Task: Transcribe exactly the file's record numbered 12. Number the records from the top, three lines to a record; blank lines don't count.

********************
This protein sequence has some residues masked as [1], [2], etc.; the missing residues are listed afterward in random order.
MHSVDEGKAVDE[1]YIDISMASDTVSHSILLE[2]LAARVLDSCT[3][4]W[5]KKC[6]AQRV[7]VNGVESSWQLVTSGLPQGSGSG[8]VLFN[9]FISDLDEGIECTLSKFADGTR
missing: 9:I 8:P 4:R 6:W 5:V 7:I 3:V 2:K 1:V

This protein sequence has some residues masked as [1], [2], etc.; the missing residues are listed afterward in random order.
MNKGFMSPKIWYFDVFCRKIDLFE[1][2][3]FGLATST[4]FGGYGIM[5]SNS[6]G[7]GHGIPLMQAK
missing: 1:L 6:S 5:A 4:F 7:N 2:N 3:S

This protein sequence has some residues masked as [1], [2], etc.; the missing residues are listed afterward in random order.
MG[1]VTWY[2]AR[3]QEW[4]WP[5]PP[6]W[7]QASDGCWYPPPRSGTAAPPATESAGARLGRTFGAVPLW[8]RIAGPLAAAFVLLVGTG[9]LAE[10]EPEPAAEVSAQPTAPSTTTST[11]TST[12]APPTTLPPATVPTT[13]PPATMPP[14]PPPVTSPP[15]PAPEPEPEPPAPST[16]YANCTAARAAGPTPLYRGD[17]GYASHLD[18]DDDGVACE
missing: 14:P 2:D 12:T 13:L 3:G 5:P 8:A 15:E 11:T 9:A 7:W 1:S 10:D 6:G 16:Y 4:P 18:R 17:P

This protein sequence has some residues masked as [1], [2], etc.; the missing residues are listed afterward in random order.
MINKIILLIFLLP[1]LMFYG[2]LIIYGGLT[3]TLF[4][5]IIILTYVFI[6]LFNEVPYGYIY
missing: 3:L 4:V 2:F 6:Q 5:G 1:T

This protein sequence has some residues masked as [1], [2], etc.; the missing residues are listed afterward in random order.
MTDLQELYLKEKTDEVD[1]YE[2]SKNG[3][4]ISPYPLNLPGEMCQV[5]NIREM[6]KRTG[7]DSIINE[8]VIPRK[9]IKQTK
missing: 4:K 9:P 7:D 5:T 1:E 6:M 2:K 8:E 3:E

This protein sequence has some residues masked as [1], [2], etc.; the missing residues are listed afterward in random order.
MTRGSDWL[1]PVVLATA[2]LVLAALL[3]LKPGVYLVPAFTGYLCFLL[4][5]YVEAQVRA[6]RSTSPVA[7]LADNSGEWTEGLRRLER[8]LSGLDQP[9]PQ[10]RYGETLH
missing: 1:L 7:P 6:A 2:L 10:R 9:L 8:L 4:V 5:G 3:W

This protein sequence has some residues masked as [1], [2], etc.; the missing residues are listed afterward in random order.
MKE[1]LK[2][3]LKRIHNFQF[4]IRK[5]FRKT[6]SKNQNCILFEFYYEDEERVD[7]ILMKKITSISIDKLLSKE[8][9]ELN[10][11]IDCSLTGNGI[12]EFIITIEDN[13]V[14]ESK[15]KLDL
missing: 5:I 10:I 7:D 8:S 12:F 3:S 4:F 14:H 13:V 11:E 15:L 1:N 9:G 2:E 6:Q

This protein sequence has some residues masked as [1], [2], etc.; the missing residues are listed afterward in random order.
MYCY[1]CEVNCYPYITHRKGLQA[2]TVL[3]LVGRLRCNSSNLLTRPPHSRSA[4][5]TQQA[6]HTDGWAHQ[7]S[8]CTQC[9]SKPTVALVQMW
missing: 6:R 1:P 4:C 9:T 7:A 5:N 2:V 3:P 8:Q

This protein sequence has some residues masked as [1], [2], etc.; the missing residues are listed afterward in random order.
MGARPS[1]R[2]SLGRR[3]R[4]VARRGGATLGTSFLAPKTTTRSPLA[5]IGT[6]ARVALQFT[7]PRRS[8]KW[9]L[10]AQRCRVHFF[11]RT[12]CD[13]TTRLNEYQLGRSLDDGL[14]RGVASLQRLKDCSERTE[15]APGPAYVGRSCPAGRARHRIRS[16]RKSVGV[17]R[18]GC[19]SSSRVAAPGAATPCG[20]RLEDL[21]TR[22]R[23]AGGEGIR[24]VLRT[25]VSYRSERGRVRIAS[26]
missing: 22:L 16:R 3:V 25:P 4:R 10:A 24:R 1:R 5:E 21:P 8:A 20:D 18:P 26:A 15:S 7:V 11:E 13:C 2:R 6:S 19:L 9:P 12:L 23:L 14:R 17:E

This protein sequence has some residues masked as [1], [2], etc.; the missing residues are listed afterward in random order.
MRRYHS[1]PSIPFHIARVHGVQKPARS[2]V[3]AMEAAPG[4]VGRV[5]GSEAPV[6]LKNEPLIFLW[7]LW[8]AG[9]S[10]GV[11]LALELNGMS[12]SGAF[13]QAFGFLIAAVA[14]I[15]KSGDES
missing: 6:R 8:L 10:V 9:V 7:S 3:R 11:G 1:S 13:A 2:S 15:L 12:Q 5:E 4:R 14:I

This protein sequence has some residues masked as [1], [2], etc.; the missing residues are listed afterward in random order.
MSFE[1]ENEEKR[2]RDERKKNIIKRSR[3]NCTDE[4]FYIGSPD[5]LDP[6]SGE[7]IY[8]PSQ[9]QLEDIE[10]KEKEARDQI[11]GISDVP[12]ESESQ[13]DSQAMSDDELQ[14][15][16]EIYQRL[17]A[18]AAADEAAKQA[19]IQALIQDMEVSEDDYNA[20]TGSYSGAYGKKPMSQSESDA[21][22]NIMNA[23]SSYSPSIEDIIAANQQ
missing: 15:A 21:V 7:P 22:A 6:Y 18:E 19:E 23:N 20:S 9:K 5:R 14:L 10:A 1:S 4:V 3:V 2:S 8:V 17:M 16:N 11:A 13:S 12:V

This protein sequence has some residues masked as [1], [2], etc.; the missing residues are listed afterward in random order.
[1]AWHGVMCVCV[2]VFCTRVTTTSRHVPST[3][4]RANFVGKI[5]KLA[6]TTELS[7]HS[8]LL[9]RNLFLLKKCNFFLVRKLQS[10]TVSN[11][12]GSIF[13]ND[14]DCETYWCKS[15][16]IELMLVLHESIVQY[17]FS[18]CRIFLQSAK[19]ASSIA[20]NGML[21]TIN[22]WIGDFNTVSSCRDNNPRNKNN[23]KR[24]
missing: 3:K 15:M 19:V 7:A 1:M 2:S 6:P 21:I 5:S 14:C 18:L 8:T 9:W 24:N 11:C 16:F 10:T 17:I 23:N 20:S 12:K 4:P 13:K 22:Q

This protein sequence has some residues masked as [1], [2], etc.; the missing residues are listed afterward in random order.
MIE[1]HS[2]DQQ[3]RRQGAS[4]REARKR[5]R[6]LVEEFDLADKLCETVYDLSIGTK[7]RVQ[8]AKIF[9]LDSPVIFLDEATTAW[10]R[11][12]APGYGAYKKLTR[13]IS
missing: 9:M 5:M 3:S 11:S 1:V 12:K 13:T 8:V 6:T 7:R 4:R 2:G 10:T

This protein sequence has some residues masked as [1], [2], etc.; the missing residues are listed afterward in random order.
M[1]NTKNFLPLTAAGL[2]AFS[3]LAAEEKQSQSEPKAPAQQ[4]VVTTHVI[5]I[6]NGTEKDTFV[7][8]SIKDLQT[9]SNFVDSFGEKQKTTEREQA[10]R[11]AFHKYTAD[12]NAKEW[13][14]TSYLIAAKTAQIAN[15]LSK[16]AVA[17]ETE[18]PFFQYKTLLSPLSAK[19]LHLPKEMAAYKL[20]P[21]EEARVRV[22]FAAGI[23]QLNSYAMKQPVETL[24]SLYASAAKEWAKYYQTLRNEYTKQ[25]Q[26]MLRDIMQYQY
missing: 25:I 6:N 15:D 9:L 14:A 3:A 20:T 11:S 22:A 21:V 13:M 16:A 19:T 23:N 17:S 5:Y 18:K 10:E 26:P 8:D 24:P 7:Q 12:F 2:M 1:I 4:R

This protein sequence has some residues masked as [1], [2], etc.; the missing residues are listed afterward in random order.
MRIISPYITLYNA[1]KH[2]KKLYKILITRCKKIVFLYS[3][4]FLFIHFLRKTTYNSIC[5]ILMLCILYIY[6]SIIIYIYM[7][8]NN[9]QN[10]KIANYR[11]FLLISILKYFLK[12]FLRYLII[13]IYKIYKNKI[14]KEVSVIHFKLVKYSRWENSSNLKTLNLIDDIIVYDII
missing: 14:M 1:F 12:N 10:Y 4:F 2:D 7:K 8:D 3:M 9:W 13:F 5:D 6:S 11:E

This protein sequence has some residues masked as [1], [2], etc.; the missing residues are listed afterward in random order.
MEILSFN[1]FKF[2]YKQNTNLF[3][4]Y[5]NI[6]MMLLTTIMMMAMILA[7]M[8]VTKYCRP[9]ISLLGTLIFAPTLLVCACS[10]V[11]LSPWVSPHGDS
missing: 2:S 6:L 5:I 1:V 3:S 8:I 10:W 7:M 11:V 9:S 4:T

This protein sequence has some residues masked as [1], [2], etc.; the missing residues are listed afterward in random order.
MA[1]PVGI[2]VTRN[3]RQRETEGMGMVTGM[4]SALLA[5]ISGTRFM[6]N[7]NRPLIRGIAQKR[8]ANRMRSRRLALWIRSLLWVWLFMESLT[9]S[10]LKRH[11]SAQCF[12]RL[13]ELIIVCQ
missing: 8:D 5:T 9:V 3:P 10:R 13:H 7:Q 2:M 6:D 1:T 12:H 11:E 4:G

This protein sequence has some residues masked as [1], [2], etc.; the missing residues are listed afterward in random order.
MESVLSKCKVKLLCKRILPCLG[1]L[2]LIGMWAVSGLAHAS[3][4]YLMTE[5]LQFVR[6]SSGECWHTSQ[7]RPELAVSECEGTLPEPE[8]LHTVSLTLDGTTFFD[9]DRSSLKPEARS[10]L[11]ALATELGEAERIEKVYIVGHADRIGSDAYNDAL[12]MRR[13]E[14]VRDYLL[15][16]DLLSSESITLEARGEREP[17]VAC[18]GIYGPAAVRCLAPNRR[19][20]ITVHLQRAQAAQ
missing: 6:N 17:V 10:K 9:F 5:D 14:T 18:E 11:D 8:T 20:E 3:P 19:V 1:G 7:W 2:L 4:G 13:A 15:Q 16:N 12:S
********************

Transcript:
This protein sequence has some residues masked as [1], [2], etc.; the missing residues are listed afterward in random order.
[1]AWHGVMCVCV[2]VFCTRVTTTSRHVPST[3][4]RANFVGKI[5]KLA[6]TTELS[7]HS[8]LL[9]RNLFLLKKCNFFLVRKLQS[10]TVSN[11][12]GSIF[13]ND[14]DCETYWCKS[15][16]IELMLVLHESIVQY[17]FS[18]CRIFLQSAK[19]ASSIA[20]NGML[21]TIN[22]WIGDFNTVSSCRDNNPRNKNN[23]KR[24]
missing: 3:K 15:M 19:V 7:A 1:M 2:S 6:P 21:I 5:S 14:C 18:L 8:T 9:W 24:N 11:C 16:F 10:T 17:I 23:N 20:S 12:K 4:P 13:K 22:Q